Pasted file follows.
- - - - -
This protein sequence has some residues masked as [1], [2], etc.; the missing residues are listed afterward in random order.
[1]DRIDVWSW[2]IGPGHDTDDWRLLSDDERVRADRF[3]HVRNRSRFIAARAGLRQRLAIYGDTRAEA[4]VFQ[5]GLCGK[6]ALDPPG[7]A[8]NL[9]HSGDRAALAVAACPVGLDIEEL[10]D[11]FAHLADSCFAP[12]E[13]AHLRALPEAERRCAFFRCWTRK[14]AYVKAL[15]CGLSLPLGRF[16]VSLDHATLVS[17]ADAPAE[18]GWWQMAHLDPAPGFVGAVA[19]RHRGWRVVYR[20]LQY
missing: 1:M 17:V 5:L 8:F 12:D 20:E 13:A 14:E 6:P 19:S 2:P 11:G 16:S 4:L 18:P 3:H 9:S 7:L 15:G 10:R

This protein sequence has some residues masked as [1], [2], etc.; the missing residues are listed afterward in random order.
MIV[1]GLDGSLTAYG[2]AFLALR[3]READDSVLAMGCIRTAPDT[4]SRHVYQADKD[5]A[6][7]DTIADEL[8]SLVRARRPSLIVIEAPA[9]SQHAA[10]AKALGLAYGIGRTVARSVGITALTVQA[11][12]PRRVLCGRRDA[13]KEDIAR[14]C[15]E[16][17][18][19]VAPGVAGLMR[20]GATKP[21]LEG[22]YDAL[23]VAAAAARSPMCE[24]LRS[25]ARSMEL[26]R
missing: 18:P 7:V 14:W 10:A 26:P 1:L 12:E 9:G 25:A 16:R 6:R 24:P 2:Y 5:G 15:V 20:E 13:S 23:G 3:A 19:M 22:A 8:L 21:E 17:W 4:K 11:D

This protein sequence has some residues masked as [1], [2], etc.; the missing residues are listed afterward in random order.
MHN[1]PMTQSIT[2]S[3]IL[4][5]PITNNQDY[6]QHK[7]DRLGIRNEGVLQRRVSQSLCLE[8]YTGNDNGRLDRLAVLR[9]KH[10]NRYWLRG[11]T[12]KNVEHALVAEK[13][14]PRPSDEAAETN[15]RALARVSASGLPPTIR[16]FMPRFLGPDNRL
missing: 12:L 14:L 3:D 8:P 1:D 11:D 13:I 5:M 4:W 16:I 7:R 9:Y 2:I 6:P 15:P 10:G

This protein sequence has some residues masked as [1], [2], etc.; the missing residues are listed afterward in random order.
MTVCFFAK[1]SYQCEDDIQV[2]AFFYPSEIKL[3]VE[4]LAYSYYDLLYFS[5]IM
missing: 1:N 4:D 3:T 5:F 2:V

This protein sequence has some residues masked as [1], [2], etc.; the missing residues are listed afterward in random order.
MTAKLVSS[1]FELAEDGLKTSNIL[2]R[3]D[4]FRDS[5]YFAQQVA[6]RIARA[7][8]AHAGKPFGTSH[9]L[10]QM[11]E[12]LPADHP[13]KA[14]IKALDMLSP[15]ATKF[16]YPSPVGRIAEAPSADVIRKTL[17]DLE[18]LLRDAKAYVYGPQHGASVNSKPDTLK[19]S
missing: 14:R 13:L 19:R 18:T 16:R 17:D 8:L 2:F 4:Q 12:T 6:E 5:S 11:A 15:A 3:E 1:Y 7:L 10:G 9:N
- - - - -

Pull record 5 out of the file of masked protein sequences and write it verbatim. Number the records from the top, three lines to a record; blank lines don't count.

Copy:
This protein sequence has some residues masked as [1], [2], etc.; the missing residues are listed afterward in random order.
MTAKLVSS[1]FELAEDGLKTSNIL[2]R[3]D[4]FRDS[5]YFAQQVA[6]RIARA[7][8]AHAGKPFGTSH[9]L[10]QM[11]E[12]LPADHP[13]KA[14]IKALDMLSP[15]ATKF[16]YPSPVGRIAEAPSADVIRKTL[17]DLE[18]LLRDAKAYVYGPQHGASVNSKPDTLK[19]S
missing: 14:R 13:L 19:R 18:T 16:R 17:D 8:L 2:F 4:Q 12:T 6:E 5:S 11:A 15:A 3:E 1:Y 7:L 10:G 9:N